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The Daily Cardinal Est. 1892
Tuesday, March 28, 2023
Flappy Bird

‘Flappy Bird’ shutdown exposes the losing side of indie game development

"Flappy Bird” is dead. The simplistic app that dominated the cultural zeitgeist this past week seems to have perished more quickly than most of my pitiful attempts at its egregiously difficult gameplay. Countless articles were published chronicling the insightful commentary “Flappy Bird’s” success provided for an industry that generally succeeds on stagnation.

I think the debate surrounding the game’s merits in a perplexing mobile field are valid, but the latest events are entirely distressing. After continual harassment, creator Dong Nguyen took down the app, which prompted hundreds of death threats directed at him. The worst part is that this is nothing but another incident indicative of a larger, toxic problem in the industry.

Game designers constantly burn out during development crunches that oftentimes force work weeks of up to 90 hours. Yet as developers become disenchanted, they sometimes incorrectly figure that going indie will be a safe, viable way to escape the everyday grind accompanying AAA major platform development.

It’s an appealing prospect to be your own boss. However, that freedom comes at a cost: a level of responsibility and openness where the onus is placed purely on your shoulders. Indie developers can create their own projects in secrecy, but many times opening up to the public is an integral part of the process.

Getting the word out about your game is a constant struggle for indie developers. Maintaining an active role on Twitter or other social networking sites in an attempt to open up to fans or press is a commonly suggested method for publicity. Anonymity is a right few can have or afford. When a product blows up like “Flappy Bird,” any semblance of privacy can be difficult to attain unless you wipe yourself off the face of the earth.

Still, Nguyen’s plight is particularly striking. On Saturday alone, after he announced “Flappy Bird’s” expiration date, he proceeded to gain over 100,000 followers. It’s analogous to the leap Katherine Webb received after Brent Musburger drooled all over her at the nationally televised 2013 BCS Championship Game.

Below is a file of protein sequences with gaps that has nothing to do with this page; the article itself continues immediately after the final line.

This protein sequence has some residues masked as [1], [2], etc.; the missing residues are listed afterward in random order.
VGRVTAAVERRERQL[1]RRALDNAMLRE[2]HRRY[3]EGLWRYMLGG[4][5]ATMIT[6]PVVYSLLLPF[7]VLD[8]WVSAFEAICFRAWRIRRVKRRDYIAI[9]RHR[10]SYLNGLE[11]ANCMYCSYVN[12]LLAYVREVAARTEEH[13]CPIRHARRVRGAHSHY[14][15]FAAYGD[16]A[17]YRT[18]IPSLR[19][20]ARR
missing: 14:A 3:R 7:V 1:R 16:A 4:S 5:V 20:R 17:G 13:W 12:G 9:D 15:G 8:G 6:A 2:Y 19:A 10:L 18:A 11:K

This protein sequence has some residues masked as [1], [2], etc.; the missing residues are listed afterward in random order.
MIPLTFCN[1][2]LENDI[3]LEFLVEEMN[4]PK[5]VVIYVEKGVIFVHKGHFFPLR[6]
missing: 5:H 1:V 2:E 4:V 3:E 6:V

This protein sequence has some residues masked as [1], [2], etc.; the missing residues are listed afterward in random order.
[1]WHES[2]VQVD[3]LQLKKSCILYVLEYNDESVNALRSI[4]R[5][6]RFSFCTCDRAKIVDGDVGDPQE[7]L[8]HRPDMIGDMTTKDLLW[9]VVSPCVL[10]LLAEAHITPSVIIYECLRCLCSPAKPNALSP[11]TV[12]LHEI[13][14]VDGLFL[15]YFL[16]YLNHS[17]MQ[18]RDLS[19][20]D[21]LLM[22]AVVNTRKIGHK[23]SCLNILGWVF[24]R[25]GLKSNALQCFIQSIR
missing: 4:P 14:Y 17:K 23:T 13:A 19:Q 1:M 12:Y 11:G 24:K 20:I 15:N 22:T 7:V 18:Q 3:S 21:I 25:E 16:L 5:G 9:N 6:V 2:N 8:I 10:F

The onslaught of death threats, suicide threats and other disgusting comments is horrific. If you read through “Flappy Bird’s” reviews, however, you could almost sense a perverse fanaticism that seemed to go beyond something that might spur a typical bar brawl over rival sports teams.

Thousands of reviews all seemed to return to the same sentiment: anger, fury and death. Browsing through them, it was alarming how many of them referenced the game making you want to kill yourself.

They were satirical—that much was apparent—but it’s hard to believe there wasn’t a sliver of truth within their hyperbolic opinions. “Flappy Bird” is designed to provoke frustration—is the game so crazy that people translated such sickening fanaticism into a series of distressing messages directed at a single man they could blame for creating those emotions?

The answer should be no, but gaming culture is so insular that it’s difficult to direct ourselves outside the purview of this ingratiated world somehow fostering these reprehensible actions. We’re biting the hand that feeds us.

It’s hard to understand why gaming can create such a toxic culture. Fostering talent is difficult enough without players constantly harassing developers for their design choices. Dong Nguyen made “Flappy Bird” as a way to blow off steam when he came home from work. His life is irreparably altered now, his name is forever tied to a particularly ugly bird and some familiar green pipes.

Of all the lessons “Flappy Bird” taught us, I don’t think anyone thought the tale of “Flappy Bird” would end up as a Greek tragedy. We were all in on the joke. We knew the game sucked. We laughed along at the inept bird’s hilarity, but we knew the story would eventually end.

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We have no satisfying conclusion, just an introverted man who wanted to make indie games. Now we’re making a game jam in honor of “Flappy Bird.” I guess that’s supposed to be some consolation for Nguyen, a man who is now forced to hide from the public that simultaneously made him a virtual martyr and a once-future millionaire.

Think you beat Adam’s “Flappy Bird” high score? Let him know at

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